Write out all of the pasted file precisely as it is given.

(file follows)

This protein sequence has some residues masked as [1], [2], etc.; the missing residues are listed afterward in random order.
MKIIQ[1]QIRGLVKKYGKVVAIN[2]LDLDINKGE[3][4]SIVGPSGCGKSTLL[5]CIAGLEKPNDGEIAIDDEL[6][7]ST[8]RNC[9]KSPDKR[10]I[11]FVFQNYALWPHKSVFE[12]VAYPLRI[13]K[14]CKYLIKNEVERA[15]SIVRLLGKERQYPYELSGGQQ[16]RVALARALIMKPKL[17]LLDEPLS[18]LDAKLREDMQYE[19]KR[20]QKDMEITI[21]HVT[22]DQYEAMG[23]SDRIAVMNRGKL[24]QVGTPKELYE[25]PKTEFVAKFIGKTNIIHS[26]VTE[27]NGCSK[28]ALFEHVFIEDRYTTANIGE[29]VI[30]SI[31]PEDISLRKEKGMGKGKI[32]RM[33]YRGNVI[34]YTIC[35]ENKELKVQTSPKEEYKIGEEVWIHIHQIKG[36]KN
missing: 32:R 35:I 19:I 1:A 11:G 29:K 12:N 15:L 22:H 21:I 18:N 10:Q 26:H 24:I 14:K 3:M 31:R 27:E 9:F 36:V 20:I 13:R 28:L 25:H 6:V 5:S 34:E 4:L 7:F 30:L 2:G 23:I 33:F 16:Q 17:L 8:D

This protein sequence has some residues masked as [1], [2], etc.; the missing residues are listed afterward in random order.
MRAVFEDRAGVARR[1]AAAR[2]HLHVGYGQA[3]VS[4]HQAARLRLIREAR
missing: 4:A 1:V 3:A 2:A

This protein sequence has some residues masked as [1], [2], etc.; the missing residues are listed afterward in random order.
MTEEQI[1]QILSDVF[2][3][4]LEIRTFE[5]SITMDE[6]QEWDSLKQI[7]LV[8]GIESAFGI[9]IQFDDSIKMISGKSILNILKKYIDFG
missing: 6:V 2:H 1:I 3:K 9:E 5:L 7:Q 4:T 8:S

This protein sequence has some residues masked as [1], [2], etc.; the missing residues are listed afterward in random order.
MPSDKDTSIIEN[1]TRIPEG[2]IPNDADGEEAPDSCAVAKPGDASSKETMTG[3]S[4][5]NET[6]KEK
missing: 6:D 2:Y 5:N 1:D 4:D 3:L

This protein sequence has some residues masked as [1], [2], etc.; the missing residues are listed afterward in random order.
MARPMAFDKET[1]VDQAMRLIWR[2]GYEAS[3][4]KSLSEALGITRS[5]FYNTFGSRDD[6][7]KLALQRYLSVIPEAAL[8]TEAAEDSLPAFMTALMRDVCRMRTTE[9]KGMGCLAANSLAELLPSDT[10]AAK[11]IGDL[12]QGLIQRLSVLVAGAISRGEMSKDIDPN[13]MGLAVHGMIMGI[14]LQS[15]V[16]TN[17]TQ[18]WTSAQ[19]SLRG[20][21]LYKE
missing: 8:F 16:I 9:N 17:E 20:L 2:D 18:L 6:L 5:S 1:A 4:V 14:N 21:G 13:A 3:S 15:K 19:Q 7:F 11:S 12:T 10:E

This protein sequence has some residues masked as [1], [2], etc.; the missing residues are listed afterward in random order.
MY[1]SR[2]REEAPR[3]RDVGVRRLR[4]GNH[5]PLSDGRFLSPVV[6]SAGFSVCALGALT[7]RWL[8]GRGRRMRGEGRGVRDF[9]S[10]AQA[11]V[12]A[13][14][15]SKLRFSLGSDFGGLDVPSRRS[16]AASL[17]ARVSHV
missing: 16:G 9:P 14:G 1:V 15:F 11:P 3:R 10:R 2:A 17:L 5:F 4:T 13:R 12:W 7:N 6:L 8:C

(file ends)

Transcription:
This protein sequence has some residues masked as [1], [2], etc.; the missing residues are listed afterward in random order.
MKIIQ[1]QIRGLVKKYGKVVAIN[2]LDLDINKGE[3][4]SIVGPSGCGKSTLL[5]CIAGLEKPNDGEIAIDDEL[6][7]ST[8]RNC[9]KSPDKR[10]I[11]FVFQNYALWPHKSVFE[12]VAYPLRI[13]K[14]CKYLIKNEVERA[15]SIVRLLGKERQYPYELSGGQQ[16]RVALARALIMKPKL[17]LLDEPLS[18]LDAKLREDMQYE[19]KR[20]QKDMEITI[21]HVT[22]DQYEAMG[23]SDRIAVMNRGKL[24]QVGTPKELYE[25]PKTEFVAKFIGKTNIIHS[26]VTE[27]NGCSK[28]ALFEHVFIEDRYTTANIGE[29]VI[30]SI[31]PEDISLRKEKGMGKGKI[32]RM[33]YRGNVI[34]YTIC[35]ENKELKVQTSPKEEYKIGEEVWIHIHQIKG[36]KN
missing: 32:R 35:I 19:I 1:A 11:G 29:K 12:N 15:L 22:H 21:I 18:N 10:Q 26:H 24:I 14:K 3:M 31:R 27:E 9:F 36:V 20:I 13:R 28:L 25:H 6:V 5:S 34:E 4:L 7:F 30:L 2:G 23:I 33:F 16:Q 17:L 8:D

This protein sequence has some residues masked as [1], [2], etc.; the missing residues are listed afterward in random order.
MRAVFEDRAGVARR[1]AAAR[2]HLHVGYGQA[3]VS[4]HQAARLRLIREAR
missing: 4:A 1:V 3:A 2:A

This protein sequence has some residues masked as [1], [2], etc.; the missing residues are listed afterward in random order.
MTEEQI[1]QILSDVF[2][3][4]LEIRTFE[5]SITMDE[6]QEWDSLKQI[7]LV[8]GIESAFGI[9]IQFDDSIKMISGKSILNILKKYIDFG
missing: 6:V 2:H 1:I 3:K 9:E 5:L 7:Q 4:T 8:S

This protein sequence has some residues masked as [1], [2], etc.; the missing residues are listed afterward in random order.
MPSDKDTSIIEN[1]TRIPEG[2]IPNDADGEEAPDSCAVAKPGDASSKETMTG[3]S[4][5]NET[6]KEK
missing: 6:D 2:Y 5:N 1:D 4:D 3:L

This protein sequence has some residues masked as [1], [2], etc.; the missing residues are listed afterward in random order.
MARPMAFDKET[1]VDQAMRLIWR[2]GYEAS[3][4]KSLSEALGITRS[5]FYNTFGSRDD[6][7]KLALQRYLSVIPEAAL[8]TEAAEDSLPAFMTALMRDVCRMRTTE[9]KGMGCLAANSLAELLPSDT[10]AAK[11]IGDL[12]QGLIQRLSVLVAGAISRGEMSKDIDPN[13]MGLAVHGMIMGI[14]LQS[15]V[16]TN[17]TQ[18]WTSAQ[19]SLRG[20][21]LYKE
missing: 8:F 16:I 9:N 17:E 20:L 2:D 18:L 6:L 5:S 1:A 4:V 14:N 21:G 13:A 3:S 15:K 19:Q 7:F 11:S 12:T 10:E

This protein sequence has some residues masked as [1], [2], etc.; the missing residues are listed afterward in random order.
MY[1]SR[2]REEAPR[3]RDVGVRRLR[4]GNH[5]PLSDGRFLSPVV[6]SAGFSVCALGALT[7]RWL[8]GRGRRMRGEGRGVRDF[9]S[10]AQA[11]V[12]A[13][14][15]SKLRFSLGSDFGGLDVPSRRS[16]AASL[17]ARVSHV
missing: 16:G 9:P 14:G 1:V 15:F 11:P 3:R 10:R 2:A 17:L 5:F 4:T 13:R 12:W 7:N 6:L 8:C